Step 15: Keep it in a breadbox or a gallon freezer bag after slicing into it for the first time. Delicious!

Seriously, this recipe is absurdly easy, the only things to clean are your mixing bowl, the hook attachment, and the loaf pan (the cast iron skillet only ever had water in it, so you can just wipe it out with a paper towel), and if you are using a stand mixer there is like 10 minutes of active time in the whole thing. I make this while working from home. Totally worth it!

Sunday, December 2, 2012

Faith is Nihilism

Bryan Fischer says that not exploiting fossil fuels to the absolute maximum is like rejecting a birthday present from Jesus, and that if we don't maximally rape the environment then God's feelings will be vewy vewy hurt.

You know, once upon a time, religious activists in the US were actually pro-environment, because they felt it represented responsible stewardship over the Earth that God had given them. I suppose some would say that this represents a very dark turn in American religion over the past several decades, and they'd be right, but I also think it's symbolic of something greater: Faith is essentially nihilistic, and when faith inspires goodness, it is no more reliable than the "goodness" of an avowed nihilist doing an incidentally good deed because it gives her momentary pleasure.

Revealed truth is an invalid epistemology. It can lead to any possible conclusion. And that makes it just as good as no epistemology at all; it makes it pure nihilism. It gives the believer the right to adhere to any philosophy she chooses, without the need for even a pretense of meaningful justification. "God said so" is as valid as "I feel like it."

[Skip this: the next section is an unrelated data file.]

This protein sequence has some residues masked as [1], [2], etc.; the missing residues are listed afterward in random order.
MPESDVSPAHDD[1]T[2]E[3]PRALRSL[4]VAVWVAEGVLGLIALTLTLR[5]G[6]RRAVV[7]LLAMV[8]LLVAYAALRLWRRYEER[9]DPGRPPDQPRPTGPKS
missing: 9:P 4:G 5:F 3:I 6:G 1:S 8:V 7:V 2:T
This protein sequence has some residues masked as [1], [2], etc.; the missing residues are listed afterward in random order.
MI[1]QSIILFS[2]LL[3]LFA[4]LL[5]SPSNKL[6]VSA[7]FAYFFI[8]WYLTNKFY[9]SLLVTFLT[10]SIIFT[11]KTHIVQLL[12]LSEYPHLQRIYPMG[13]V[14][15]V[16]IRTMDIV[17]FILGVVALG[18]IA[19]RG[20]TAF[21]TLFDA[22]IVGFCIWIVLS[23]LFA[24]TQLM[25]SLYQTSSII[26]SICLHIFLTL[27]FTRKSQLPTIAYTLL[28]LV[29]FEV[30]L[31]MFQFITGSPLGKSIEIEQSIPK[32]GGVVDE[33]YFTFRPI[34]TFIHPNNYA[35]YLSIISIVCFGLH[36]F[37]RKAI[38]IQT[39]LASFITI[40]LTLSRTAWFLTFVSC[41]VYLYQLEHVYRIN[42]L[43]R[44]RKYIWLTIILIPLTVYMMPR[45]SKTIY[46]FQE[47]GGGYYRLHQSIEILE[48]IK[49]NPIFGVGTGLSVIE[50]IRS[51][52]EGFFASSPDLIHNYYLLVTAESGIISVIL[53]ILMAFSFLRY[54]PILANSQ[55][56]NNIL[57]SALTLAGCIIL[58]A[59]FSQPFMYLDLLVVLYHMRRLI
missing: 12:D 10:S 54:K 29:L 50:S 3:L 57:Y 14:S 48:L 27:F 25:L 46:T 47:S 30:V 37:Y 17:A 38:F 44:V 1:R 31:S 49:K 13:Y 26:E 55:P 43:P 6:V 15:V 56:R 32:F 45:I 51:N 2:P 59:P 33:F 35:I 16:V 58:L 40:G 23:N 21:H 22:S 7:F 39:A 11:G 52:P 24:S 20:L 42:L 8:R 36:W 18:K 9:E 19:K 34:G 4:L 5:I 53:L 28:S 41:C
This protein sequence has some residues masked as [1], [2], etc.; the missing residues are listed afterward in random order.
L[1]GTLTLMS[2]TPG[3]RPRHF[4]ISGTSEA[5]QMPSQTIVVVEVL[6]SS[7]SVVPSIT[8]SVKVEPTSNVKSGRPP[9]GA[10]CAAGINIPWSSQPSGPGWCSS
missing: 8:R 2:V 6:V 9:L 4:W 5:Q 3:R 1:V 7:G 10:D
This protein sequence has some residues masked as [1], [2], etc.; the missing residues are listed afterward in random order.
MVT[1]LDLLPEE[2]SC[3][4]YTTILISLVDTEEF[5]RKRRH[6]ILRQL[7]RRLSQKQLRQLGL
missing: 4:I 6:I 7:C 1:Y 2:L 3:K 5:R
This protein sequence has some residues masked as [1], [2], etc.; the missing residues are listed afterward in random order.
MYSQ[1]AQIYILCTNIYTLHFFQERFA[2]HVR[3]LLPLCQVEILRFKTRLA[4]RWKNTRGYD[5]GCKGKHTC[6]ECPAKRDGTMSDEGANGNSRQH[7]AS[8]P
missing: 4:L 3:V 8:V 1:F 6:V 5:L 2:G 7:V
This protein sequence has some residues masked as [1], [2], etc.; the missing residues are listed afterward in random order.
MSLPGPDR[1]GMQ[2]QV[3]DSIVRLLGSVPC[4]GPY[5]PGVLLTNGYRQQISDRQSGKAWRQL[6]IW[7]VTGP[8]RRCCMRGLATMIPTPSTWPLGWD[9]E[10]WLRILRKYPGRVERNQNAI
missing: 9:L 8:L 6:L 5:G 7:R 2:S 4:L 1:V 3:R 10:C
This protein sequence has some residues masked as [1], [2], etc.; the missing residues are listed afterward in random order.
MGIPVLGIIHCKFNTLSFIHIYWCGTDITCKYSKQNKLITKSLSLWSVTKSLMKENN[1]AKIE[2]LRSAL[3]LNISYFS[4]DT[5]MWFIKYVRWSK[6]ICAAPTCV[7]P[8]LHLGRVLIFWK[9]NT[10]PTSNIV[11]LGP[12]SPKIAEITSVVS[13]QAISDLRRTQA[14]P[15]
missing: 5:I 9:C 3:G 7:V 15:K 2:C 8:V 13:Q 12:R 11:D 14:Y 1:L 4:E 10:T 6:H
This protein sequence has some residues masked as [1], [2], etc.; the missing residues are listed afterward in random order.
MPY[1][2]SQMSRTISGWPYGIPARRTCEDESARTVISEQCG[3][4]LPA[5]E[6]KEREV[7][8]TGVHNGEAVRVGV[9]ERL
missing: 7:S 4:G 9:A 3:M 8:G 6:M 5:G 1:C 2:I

Ironic that us atheists are always being painted with the broad brush of nihilism. There are nihilistic atheists to be sure, but ultimately it is only an epistemology based in science and reason which can transcend nihilism. Faith is not an escape from nihilism, it is an unrestrained embrace of it.

Faith is nihilism.

Tuesday, November 13, 2012

FtB has a problem

Maybe it was a self-fulfilling prophecy of sorts, but FtB has a problem now. It's not on every blog, but it seems like it's spreading to more and more of them. The problem is very similar to what a lot of the FtB haters have been complaining about, except that their complaints predated the problem, so I'm not exactly sure what happened here. In any case, the problem is this:

In the comments on some of the blogs, if you deviate even slightly from certain unwritten assumptions of the commentariat, people will be a total asshole to you. You might even be wrong, and in that case it's good that there are folks there to set you on the right track... but they will be downright fuckin' mean to you, and that's just not necessary. There are certain blogs where the commentariat has stopped differentiating between full-blown MRAs vs. men who are trying very hard to be feminists but maybe have a couple of unexamined assumptions that are clouding how they see things. Get one thing wrong, and not only will they tell you, but they will tell you just what a worthless fuckup you are too.